Amend and Improve, 2016
The key to improving health-care reform lies outside Washington. A response to Jacob S. Hacker.
It’s 2016 and the race to succeed Barack Obama is in full swing. The Republican standard bearer trails by a narrow four points heading into Columbus Day weekend and the airing of the first presidential debate. With 90 million viewers watching, moderator Joe Scarborough asks the first question. “Hillary Clinton, you have made universal health care the cornerstone of your career; Scott Brown, in the primaries against Rand Paul, you called Obamacare ‘abominationcare.’ If either of you becomes president, what will you do with health-care reform?”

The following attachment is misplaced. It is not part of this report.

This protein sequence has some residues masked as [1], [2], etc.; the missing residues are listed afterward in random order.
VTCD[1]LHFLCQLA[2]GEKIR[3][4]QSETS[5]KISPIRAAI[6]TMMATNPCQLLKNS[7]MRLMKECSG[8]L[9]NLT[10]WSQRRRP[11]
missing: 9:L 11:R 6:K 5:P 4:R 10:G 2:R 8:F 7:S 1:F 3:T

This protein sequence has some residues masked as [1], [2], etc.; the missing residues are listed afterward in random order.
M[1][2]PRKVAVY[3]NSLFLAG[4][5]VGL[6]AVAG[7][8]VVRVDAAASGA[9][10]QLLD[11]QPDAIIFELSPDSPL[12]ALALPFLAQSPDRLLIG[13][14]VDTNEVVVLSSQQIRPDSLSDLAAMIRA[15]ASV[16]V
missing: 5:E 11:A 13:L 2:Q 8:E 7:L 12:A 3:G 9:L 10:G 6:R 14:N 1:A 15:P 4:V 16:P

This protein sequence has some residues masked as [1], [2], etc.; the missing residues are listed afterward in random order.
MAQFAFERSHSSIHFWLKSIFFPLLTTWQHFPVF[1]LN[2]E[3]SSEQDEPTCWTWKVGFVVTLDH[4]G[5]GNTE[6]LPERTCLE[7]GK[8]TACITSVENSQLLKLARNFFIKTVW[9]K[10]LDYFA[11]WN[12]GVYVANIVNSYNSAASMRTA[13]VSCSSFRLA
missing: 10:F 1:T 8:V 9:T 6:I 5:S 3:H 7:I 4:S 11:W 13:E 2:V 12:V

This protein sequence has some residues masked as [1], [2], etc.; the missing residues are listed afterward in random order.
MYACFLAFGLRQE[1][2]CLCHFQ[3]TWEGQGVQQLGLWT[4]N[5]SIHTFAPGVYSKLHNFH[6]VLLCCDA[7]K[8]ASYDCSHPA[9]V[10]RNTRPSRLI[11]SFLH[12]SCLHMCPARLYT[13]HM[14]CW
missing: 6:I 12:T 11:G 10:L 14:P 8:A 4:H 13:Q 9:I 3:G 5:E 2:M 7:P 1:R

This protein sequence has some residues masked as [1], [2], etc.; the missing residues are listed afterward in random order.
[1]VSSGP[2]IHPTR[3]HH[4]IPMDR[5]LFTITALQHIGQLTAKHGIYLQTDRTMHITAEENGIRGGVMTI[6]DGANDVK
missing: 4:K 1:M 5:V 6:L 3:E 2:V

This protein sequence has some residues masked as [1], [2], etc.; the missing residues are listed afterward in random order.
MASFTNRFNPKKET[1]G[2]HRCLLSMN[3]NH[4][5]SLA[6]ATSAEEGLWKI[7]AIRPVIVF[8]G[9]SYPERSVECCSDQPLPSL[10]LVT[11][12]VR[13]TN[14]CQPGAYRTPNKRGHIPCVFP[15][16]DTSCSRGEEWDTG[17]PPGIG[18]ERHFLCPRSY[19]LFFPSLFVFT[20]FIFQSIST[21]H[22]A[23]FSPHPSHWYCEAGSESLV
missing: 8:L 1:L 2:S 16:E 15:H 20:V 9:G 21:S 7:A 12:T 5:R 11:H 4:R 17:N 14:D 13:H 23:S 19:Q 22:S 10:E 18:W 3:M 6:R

Brown knows that to win the race, he must both keep his conservative base and appeal to moderates and the middle class who have warmed up to the six-year-old health-care law. With a nod to Paul, whom Brown calls “the best vice-presidential nominee a person could have,” the Massachusetts Republican says he will focus on cost containment. Clinton agrees: “Cost containment will be my number one priority, and I have the record and toughness to do it.” With that, the six-year food fight over health-care reform mercifully ends. “Repeal and replace” has become “amend and improve” for both parties.
There is a certain inevitability to the war over health-care reform. Republicans may talk about “repeal and replace,” but they will have little opportunity to do so. Despite their control of the House, President Obama holds all the aces. He can and will veto anything he deems harmful to reform. Should a Republican win the White House in 2012, any major changes in the law would still need 60 votes–a steep standard, as Senate Democrats will tell you.